“Sarah Jane.” His eyes held a pleading that I knew well enough to know that I would have to steel myself against him and his easy charm. Otherwise, I’d be offering to do his ironing again, just like back in high school.”
“Jesse, I told you I’m busy.” I tried to brush past him and on to my classroom.
He grabbed my arm. “And I said I have to talk to you. It’s important.”
I searched his face and didn’t see the smug man I used to know, the one who was never disappointed by me. When he said to jump, I always asked how far and I did it. When his mom got that horrible flu and it took months for her to get her strength back, he mentioned how embarrassed he was to wear unironed shirts to school. That’s all it took, and I found myself knee deep in white dress shirts and spray starch.
Now though I had no problem telling him to keep his iron board to himself. I opened my mouth to do just that, but he jumped in first.
“It’s about Rachael,” he said in a low voice.
That stopped me. “What about her?” I asked. “She’s been gone ten years now.”
“I saw her.”
My heart jumped and I clutched for his hand, more reflex than I would like to admit. “Where? Did you talk to her? Are you sure it’s her. It’s been so long now, how can you be sure?” Questions tumbled out of my mouth quicker than he could answer. I knew that with a part of mind, but the rest of me was frantic to hear any morsel of news about my sister.
“Please meet me for coffee after school and I’ll tell you everything, I promise.”
What could I say to that? There’s no way I’d refuse and risk the only lead I’d ever had to find her. “Fine. I’ll meet you at the soda fountain around four o’clock.”
“I’ll be there.” He finally left, bobbing and weaving as he made his way through the throng of first, second and third graders headed this direction.
The morning passed in a blur of images. Worksheets with three digit math problems segued into a spelling bee to reinforce the “I before E” rule. Grant Enns, Emma’s youngest brother, made retching noises and pretended to throw up on Maria Chavez. She screamed in a most satisfactory way, pretty much guaranteeing Grant would pull the same stunt every day until the end of the school year. Thankfully, that was only about two weeks away. Surely I could hang on that long.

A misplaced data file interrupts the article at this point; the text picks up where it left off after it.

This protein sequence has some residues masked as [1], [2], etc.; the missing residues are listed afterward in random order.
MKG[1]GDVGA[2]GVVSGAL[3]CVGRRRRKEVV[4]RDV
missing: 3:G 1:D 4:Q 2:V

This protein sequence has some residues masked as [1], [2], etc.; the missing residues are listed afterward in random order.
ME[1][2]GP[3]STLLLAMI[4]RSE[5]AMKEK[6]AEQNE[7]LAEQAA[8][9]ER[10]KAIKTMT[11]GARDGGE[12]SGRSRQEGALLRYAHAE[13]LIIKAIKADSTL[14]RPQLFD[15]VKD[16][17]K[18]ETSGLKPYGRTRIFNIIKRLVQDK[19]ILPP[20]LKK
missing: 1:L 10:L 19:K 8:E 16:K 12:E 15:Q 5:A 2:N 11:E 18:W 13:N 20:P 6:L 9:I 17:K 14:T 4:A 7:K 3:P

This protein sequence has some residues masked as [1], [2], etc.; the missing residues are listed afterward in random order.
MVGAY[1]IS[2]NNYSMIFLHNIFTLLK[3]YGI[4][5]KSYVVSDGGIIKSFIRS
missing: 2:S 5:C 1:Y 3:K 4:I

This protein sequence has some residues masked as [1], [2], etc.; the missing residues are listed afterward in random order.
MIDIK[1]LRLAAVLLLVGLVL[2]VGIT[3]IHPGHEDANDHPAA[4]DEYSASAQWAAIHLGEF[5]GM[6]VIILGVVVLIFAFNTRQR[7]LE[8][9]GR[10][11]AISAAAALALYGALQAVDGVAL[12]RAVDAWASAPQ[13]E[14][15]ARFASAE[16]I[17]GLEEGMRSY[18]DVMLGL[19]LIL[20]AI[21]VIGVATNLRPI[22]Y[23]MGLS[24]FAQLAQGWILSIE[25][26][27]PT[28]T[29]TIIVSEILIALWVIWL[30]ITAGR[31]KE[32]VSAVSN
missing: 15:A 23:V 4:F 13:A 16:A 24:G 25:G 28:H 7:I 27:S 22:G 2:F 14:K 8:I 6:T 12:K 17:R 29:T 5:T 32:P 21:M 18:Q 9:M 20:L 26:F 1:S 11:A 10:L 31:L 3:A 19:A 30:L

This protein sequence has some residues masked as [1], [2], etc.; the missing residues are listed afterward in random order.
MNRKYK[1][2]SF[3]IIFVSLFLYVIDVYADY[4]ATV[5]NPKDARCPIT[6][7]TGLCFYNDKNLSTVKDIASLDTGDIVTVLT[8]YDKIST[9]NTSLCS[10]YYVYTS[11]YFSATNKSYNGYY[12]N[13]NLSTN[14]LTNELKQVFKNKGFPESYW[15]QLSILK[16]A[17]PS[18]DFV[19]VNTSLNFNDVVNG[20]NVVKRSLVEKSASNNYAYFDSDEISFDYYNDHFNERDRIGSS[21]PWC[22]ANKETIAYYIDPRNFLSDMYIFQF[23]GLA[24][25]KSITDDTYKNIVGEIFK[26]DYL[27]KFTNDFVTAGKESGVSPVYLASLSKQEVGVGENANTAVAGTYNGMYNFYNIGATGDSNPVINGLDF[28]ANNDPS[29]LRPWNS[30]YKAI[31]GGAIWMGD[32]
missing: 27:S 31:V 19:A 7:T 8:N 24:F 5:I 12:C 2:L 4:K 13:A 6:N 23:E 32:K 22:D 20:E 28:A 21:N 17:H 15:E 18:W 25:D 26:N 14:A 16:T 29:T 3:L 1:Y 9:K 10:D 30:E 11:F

At lunch time, I wolfed down my tuna sandwich and finally corrected those spelling papers from yesterday. There were four minutes left before I had kids lining up at the door. I punched in Emma’s number. I had to get her take on the Jesse thing.
“Enns Dry Goods.”
“Are my heels still there?”
“Sarah Jane.” Her voice dripped sympathy.
“I was kidding,” I said. “I know if someone wanted them, you had to sell them.”
“Not that. The shoes are still here. I took them out of the window and put them behind some brown Hush Puppies.”
“Then why the pity?” A foreboding crept up my stomach and gathered into a lump in my throat.
“I saw Jesse in here yesterday with a girl. I couldn’t help overhearing some of their conversation …”
“I saw them go in. Jesse called and stopped by. I’m meeting him after school.”
“Why? What did you hear?”
“Nothing. Absolutely nothing.”
“Emma. Spill it.”
“Really, Sarah Jane, if Jesse is going to meet you later, you should hear it from him.”
The classroom door flew open and my second graders streamed into the room. “I have to go, but we’re not done with this conversation.”
“Call me after your meeting. Or come in, I’ll be here.”
“See you later.”
Now I was getting worried. What did Jesse want to tell me? Something about Rachael or this girl he brought to town. Presumably to meet his parents. Why else would he bring her here? Maybe … I let my mind roam. Sometimes the most outrageous explanations were the correct ones. So, maybe she was … his agent, and she wanted to see where he was from so she could know what auditions to send him on. Or she was his cleaning lady and he wanted his mom to show her how to scrub the sinks correctly and how much bleach to use in his whites.
It could happen.